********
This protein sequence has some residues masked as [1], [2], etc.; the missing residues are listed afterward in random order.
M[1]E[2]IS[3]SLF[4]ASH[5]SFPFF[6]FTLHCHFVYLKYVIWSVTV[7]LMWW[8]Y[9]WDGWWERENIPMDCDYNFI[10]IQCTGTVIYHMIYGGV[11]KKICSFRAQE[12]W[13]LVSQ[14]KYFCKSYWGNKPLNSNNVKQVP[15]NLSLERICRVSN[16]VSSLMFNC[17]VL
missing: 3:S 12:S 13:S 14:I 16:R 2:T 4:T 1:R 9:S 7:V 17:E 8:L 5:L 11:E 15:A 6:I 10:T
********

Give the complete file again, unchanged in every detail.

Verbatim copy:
This protein sequence has some residues masked as [1], [2], etc.; the missing residues are listed afterward in random order.
M[1]E[2]IS[3]SLF[4]ASH[5]SFPFF[6]FTLHCHFVYLKYVIWSVTV[7]LMWW[8]Y[9]WDGWWERENIPMDCDYNFI[10]IQCTGTVIYHMIYGGV[11]KKICSFRAQE[12]W[13]LVSQ[14]KYFCKSYWGNKPLNSNNVKQVP[15]NLSLERICRVSN[16]VSSLMFNC[17]VL
missing: 3:S 12:S 13:S 14:I 16:R 2:T 4:T 1:R 9:S 7:V 17:E 8:L 5:L 11:E 15:A 6:I 10:T